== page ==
It is clear that there is a problem between the rigid and formalistic approach adopted in company law that uncritically applies Corporate Personality and Limited Liability principles in the context of Corporate Groups. There is need to bridge the gap between the traditional corporate law principles and the realities of modern business organization structures. The way things are at present it would appear that these concepts as applied in Corporate Group situations lead to unacceptable externalization of costs. This is evident where Parent companies carry out hazardous activities through subsidiaries and the social costs arising hit on tort victims yet the latter cannot claim remedies from the wealthy Parent. Even the proponents of the rule concede that this is a major problem in view of the fact that involuntary creditors have no opportunity to bargain for their positions to get higher returns for the risky ventures as contractual creditors do. Opponents argue further that the limited liability rule was established at a time when concerns were centered on contractual creditors and did not consider tort victims. Arguably operating in tandem Corporate Personality and Limited Liability give incentives to Groups to invest in hazardous activities and therefore lead to negative net value to the society since tort victims have inadequate recourse against Parent companies. This is because they are simultaneously separate companies and shareholders enjoying protection of limited liability and independent existence. Loss arises because society ends up losing more than it gains from corporate activity. Shareholders, having limited liability have no incentive to monitor the activities of the company and this is the moral hazard resulting from Limited Liability. The often hazardous and risky ventures undertaken by transnational corporate groups seem to demonstrate the reality of these fears.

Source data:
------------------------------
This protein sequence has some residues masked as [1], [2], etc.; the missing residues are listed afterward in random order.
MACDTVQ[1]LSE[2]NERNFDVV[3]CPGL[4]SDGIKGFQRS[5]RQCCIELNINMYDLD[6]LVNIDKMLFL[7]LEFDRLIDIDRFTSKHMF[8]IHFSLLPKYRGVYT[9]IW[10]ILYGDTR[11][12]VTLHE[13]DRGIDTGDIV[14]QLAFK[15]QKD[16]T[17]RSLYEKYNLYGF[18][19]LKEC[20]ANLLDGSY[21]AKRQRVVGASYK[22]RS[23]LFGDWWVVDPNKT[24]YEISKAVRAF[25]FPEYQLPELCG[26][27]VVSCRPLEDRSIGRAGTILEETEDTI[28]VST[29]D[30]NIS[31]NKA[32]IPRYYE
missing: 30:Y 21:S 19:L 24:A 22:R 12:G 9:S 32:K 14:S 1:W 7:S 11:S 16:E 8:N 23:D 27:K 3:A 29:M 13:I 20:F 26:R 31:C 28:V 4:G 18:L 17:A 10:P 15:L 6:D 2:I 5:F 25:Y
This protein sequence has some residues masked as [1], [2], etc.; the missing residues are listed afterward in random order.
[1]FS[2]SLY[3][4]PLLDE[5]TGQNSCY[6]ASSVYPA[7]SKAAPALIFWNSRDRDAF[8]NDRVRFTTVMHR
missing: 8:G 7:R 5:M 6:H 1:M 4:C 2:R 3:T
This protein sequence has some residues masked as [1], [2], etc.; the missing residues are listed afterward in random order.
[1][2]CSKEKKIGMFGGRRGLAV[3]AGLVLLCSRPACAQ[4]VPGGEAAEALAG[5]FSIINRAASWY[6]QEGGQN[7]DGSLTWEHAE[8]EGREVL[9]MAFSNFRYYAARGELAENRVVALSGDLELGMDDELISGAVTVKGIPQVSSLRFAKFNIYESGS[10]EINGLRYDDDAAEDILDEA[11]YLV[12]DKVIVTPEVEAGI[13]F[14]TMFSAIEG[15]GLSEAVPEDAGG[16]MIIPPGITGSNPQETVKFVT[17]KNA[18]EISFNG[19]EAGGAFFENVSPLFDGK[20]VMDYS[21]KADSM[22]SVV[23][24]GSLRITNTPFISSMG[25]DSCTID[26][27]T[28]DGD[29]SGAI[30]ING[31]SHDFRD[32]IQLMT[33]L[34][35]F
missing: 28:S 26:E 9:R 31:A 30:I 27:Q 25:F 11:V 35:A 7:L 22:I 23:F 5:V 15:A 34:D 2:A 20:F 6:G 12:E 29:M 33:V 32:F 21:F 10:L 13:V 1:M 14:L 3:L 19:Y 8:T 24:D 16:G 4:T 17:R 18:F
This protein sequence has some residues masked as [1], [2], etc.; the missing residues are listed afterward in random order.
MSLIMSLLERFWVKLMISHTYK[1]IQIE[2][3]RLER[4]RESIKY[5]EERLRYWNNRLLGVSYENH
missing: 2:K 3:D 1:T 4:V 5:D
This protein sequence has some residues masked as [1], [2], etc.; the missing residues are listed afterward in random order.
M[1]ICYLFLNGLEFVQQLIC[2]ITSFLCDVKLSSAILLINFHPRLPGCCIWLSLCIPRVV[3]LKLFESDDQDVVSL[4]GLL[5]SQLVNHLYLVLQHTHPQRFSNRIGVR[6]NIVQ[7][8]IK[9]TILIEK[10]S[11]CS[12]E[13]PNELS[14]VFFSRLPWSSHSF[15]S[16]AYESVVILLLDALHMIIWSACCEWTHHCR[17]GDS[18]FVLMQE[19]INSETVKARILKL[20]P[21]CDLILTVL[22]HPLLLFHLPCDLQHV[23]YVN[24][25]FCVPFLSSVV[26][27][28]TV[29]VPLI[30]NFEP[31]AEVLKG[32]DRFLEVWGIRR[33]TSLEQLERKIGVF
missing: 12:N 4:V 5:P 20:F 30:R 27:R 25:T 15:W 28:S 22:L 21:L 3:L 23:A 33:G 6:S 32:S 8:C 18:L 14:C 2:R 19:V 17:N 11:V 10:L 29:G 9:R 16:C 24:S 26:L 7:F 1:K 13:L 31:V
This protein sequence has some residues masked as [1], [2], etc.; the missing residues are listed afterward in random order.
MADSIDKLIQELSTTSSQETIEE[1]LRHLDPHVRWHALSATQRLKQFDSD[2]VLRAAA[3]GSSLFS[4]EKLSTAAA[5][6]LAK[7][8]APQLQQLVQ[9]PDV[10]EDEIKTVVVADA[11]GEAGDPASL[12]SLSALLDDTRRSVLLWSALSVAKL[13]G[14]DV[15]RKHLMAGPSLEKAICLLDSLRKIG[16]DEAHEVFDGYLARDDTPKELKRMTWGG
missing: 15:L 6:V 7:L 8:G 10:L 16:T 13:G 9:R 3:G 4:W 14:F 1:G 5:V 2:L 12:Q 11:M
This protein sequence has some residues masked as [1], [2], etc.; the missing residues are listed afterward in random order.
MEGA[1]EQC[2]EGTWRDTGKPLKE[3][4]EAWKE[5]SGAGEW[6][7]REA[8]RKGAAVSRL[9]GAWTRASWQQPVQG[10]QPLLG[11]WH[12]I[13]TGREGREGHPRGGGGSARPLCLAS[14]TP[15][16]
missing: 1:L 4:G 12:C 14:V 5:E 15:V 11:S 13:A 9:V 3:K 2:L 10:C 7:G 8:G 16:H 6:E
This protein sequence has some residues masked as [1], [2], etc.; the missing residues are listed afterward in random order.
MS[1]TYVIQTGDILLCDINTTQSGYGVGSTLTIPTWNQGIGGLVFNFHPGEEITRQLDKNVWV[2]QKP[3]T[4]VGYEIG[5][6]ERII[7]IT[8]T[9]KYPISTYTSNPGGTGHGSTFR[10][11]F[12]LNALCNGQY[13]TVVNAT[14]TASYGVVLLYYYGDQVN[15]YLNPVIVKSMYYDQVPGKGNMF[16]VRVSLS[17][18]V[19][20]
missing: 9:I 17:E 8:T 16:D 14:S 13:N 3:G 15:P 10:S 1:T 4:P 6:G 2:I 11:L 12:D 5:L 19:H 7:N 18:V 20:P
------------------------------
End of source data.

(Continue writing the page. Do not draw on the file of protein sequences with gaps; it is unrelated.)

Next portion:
The problem is not necessarily with the traditional company law features but with the fact that they can easily be manipulated to meet certain ends that would seem undesirable. There is need for the law to move forward and recognize the reality that the traditional company is now a fringe player in international business and instead of remaining ossified, must necessarily move on. We add weight to the suggestion by Blumberg that there be developments towards formulating a Law of Corporate Groups. This would allow adequate responses that the developments in the market place pose to traditional company law. As far as victims of Corporate Torts are concerned we might just start by establishing the principle that Corporate Groups are liable for torts committed by a member of the group regardless of location of where the harm occurred. This approach would be justified on the ground that unlike contractual creditors, tort victims, many of them too poor do not have the opportunity to bargain for their position. Thus they deserve more protection that the usual contractual creditor who can pick and choose and decide on the price he or she is prepared to pay for dealing with the Corporate Group. A specific law for torts arising in Group situations might just guide judges who if left to their own whims can create another legal labyrinth as the chaotic practice of 'dislodging' the corporate veil aptly demonstrates. As more firms spread their wings across the globe there will be more risks to people and the environment. Consequently there will be more legal suits and it is necessary to develop the legal framework not only to regulate the activities of these global players but clear rules to resolve disputes. The otherwise protracted legal suits are not only complicated and costly but they also cause uncertainty and confusion in the global market place. Any efforts will be more fruitful if carried out at an international level but even without that countries must prepare themselves not only to accept the advantages of investment but also to deal with the problems that arise not just on the ground but at law as well. At the end of the day it is a matter of corporate accountability. Any failure to respond to the excesses will end up strengthening globalizing resistance against all that Multinational companies stand for. The edifice of corporate law is probably too old to accommodate the developments in the market place. There is a strong case for redesigning the architecture of corporate law to deal with these developments.